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6 May, 2024 19:09

Message to the West: What’s behind Russia’s tactical nuclear drills

Moscow’s response comes after escalatory statements by US allies about the Ukraine conflict
Message to the West: What’s behind Russia’s tactical nuclear drills

Russian President Vladimir Putin on Monday ordered a snap exercise in the use of tactical nuclear weapons in the Southern Military District, which borders Ukraine. 

The drill is intended as a warning to the US and its allies not to escalate the Ukraine conflict any further, both the foreign and defense ministries in Moscow emphasized in public statements.

While the West has accused Russia of making nuclear threats on multiple occasions, Moscow’s nuclear doctrine was spelled out in July 2020 and remains unchanged, the Kremlin has repeatedly stated.

Snap exercises

The purpose of the drills is to iron out “the practical aspects of the preparation and deployment of non-strategic nuclear weapons,” as well as to strengthen the readiness of both equipment and personnel, “in order to ensure the integrity and sovereignty of Russia,” the Russian Defense Ministry said on Monday.

The exercises will take place in the Southern Military District, which directly borders Ukraine. Headquartered in Rostov-on-Don, it is the smallest of Russia’s military districts, and includes Crimea, the Caucasus, the regions of Rostov, Volgograd and Krasnodar, as well as the recently admitted Donetsk People’s Republic (DPR), Lugansk People’s Republic (LPR), Kherson and Zaporozhye Regions. 

Russia’s tactical nuclear arsenal 

Warheads with yields measured in kilotons of TNT – such as the weapons used by the US against the Japanese cities of Hiroshima and Nagasaki in August 1945 – are now considered tactical nuclear weapons. They are intended for use against battlefield targets, whether field formations or hardened combat positions.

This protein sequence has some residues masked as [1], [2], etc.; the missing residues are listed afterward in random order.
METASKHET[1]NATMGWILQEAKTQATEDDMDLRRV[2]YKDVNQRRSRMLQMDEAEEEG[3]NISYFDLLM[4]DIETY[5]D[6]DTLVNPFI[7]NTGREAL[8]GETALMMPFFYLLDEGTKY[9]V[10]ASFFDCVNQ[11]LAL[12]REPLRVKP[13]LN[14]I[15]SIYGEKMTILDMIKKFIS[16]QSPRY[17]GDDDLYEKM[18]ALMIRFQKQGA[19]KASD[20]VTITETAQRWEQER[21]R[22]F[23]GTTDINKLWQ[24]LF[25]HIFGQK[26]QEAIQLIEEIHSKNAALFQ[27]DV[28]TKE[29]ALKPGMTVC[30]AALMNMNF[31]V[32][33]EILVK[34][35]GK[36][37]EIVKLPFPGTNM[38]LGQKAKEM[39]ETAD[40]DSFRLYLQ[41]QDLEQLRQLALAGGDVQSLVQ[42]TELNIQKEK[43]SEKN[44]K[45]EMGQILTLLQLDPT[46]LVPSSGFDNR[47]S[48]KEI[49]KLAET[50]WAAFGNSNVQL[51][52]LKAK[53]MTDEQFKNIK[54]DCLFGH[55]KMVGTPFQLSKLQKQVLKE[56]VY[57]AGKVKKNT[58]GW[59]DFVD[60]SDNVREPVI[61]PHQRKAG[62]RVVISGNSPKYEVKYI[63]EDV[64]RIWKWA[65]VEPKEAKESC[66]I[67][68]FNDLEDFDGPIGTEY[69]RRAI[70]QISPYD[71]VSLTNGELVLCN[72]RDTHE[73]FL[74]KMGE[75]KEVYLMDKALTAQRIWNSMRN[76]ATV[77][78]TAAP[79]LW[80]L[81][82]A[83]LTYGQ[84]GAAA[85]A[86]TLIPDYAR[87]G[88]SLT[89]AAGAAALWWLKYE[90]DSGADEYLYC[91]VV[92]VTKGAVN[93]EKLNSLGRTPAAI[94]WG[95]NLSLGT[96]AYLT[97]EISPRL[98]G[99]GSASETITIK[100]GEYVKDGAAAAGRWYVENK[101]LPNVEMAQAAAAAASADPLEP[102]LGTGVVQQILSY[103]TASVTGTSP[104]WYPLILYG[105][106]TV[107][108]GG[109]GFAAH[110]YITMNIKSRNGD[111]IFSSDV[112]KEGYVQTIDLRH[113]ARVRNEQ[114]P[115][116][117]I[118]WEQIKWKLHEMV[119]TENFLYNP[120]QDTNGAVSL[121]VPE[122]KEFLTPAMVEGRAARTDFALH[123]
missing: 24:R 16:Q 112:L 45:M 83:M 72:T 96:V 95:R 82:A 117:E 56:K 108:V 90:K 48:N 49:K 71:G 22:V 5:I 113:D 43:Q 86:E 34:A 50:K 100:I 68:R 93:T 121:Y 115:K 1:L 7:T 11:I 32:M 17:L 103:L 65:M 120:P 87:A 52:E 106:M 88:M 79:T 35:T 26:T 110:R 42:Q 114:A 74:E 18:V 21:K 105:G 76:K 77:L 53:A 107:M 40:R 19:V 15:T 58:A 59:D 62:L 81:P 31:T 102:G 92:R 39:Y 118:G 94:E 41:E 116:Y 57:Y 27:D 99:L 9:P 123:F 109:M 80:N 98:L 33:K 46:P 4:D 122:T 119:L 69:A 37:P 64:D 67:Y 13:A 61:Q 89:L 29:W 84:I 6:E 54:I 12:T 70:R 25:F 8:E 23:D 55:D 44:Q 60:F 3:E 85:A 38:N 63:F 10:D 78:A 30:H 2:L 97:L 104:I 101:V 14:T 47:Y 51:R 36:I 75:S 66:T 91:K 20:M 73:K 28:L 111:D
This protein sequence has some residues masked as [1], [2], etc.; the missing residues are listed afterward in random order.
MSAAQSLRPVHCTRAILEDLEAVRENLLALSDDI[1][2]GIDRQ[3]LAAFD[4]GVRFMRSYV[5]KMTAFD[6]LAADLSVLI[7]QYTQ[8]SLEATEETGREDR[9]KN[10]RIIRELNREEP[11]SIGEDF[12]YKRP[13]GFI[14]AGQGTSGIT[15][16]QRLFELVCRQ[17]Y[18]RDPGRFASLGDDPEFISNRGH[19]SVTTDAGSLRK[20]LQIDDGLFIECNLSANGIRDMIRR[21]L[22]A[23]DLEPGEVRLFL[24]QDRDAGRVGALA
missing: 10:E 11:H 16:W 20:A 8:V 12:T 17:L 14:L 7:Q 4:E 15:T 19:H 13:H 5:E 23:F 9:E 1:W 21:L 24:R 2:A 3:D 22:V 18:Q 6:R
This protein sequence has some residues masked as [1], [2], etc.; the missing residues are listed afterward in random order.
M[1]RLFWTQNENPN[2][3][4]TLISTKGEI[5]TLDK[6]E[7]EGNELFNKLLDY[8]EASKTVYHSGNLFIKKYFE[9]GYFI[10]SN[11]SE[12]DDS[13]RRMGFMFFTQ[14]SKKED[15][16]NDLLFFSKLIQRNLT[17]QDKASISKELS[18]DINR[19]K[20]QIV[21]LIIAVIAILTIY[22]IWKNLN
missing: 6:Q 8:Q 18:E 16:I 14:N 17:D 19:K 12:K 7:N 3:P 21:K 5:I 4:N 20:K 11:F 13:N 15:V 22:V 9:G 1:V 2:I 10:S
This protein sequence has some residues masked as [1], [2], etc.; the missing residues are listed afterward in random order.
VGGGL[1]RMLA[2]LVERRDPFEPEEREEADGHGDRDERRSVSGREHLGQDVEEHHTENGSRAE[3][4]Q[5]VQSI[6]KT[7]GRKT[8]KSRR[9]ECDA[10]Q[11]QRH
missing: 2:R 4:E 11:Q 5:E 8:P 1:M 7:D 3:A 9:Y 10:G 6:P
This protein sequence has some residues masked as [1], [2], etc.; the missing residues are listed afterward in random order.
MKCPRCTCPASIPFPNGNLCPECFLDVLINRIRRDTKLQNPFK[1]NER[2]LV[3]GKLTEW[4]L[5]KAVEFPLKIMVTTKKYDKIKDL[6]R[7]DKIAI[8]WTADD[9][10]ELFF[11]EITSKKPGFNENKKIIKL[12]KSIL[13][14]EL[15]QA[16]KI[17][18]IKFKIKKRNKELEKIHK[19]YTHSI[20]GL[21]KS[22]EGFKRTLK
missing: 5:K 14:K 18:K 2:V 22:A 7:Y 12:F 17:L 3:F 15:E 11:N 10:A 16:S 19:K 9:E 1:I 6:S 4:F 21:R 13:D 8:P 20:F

Tactical nuclear warheads with yields of 5-50 kilotons can be mounted on 9M723-1 ballistic missiles or the 9M728 cruise missiles, both fired from the Iskander-M complex. Similar warheads can be carried by Kh-47M2 Kinzhal and the Kh-32 cruise missiles that are carried by Russian bombers.

A number of artillery systems can also deliver tactical nuclear warheads in the 2-2.5 kiloton range, installed in 152mm shells and 240mm mortar rounds.

Russia is estimated to have almost 6,000 nuclear warheads of various yields. An unspecified number of tactical nuclear warheads were stationed in Belarus last year, as a response to NATO members delivering depleted uranium munitions to Ukraine.

The US has about 180 tactical nuclear bombs deployed at six bases in Europe – two in Italy, and one each in Belgium, Germany, the Netherlands and Türkiye. The government in Warsaw has expressed a willingness to host the weapons as well, to which Moscow responded that it would consider Poland a priority target.

Message to the West

The tactical nuclear drills are taking place “in the context of recent belligerent statements by Western officials and sharply destabilizing actions taken by a number of NATO countries” in connection with the Ukraine conflict, the Russian Foreign Ministry said on Monday.